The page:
A Comparative Content Analysis of Argentine and British Print Advertising During the Malvinas/Falkland Islands War • Juan Mundel, DePaul University; Yadira Nieves-Pizarro, Michigan State University; Douglas Wickham, Michigan State University; Melinda Aiello, Michigan State University • Argentine and British print newspaper ads were content analyzed to examine how advertising expression and content differed in the two countries while they were fighting the Malvinas/Falkland Islands War. Appeals, advertised products, discursive strategies, and code-switching were studied. Results show that across both countries the types of products advertised during the war were similar, although there were more ads for hedonic products in Argentina. Further, the use of appeals was more common in Argentine ads, which could reflect cultural differences between the two countries. Interestingly, the use of national symbols was scarce across both countries which differs from trends found in other advertising markets.

Unique storytellers–freelancers in international news production • Xu Zhang, University of Tennessee, Knoxville • “Economic strains and the emergence of new digital platforms have significantly changed the way foreign news is produced and reported in legacy news media. Freelancing, which is defined as a casualized and multi-skilled employment has been playing a vital role in covering international news in recent years (Edstrom and Ladendorf, 2012). Considering their emerging roles in international news production, this study examined the phenomenon of freelancing in the context of foreign news reporting. Semi-structured interview with 11 freelancers reveals that even though freelancers face insecurity and hardship of meeting the financial needs, they tend to be creative and unique in presenting the international news stories they covered. Particularly, their emphasis on the human aspect of stories reflects the values of humanity and diversity. This hints that freelancers could act potentially as an advocate force to change so often superficial, stereotyped International news coverage.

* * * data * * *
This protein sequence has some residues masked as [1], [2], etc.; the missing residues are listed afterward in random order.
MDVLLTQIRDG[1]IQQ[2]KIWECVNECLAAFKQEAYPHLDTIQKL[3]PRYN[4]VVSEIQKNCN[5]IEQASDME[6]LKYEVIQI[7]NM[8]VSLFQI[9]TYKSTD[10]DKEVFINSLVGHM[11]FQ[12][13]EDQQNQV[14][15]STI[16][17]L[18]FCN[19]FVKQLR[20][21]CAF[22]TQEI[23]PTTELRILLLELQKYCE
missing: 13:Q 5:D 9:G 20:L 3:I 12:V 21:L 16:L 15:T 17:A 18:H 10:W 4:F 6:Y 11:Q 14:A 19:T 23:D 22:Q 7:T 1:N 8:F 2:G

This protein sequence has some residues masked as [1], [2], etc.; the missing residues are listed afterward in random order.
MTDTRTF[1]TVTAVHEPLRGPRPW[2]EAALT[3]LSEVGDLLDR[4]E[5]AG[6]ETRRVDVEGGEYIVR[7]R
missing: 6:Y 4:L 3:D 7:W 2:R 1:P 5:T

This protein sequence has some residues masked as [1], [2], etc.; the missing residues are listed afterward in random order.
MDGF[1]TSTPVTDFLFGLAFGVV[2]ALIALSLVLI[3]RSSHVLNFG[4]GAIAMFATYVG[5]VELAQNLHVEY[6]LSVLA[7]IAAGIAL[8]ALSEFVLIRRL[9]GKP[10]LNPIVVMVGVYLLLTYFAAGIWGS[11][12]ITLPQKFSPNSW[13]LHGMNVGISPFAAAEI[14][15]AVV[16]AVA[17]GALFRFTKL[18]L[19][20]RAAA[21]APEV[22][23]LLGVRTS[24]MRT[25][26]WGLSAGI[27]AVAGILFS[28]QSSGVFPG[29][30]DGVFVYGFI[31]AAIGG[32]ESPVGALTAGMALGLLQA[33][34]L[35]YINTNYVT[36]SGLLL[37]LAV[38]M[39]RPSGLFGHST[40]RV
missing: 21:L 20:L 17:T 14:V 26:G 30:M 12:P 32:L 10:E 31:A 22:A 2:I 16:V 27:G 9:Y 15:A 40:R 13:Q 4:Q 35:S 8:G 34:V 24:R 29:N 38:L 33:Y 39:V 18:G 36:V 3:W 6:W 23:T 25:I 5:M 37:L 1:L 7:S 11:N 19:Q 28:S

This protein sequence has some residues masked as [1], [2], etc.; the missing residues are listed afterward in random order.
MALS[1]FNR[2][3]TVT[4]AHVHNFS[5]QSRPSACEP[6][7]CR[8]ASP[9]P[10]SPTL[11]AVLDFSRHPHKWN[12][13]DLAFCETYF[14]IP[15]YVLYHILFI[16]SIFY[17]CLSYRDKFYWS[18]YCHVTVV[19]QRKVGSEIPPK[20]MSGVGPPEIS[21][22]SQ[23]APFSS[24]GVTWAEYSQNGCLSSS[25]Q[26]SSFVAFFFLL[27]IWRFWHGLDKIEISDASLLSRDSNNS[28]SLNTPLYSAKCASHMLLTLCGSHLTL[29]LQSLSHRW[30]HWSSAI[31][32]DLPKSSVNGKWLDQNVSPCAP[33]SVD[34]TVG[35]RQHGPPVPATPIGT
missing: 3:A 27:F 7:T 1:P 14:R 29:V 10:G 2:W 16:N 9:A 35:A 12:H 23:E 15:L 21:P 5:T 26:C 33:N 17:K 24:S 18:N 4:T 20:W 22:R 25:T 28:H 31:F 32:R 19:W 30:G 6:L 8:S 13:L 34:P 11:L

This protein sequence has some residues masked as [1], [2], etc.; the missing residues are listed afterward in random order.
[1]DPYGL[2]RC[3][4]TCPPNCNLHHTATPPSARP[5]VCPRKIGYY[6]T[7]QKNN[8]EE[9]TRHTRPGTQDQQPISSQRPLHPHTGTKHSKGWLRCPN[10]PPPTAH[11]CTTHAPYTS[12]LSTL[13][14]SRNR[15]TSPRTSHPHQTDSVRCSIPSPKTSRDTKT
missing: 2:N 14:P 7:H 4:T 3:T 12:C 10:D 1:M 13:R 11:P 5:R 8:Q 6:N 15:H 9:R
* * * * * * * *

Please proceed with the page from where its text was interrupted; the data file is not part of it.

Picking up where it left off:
Covering up or Telling Your Own Bad News? The Effects of “Stealing Thunder” Strategy on Journalists’ Reactions in Different Cultural Settings • Lijie Zhou; Carrie Reif-Stice • The current study examines the effectiveness of stealing thunder strategy on the United States and Chinese journalism students’ perceived credibility of organization, the interests of reporting the crisis, perceptions of crisis severity, and way of framing news. The findings indicate that using stealing thunder strategy increases the credibility of organization, but does not necessarily reduce participants’ interests of reporting the crisis and the perceptions of crisis severity. However, after adding culture as the second variable, the interaction effects of stealing thunder strategy and participants’ cultural background on participants’ responses and the way to frame news were found.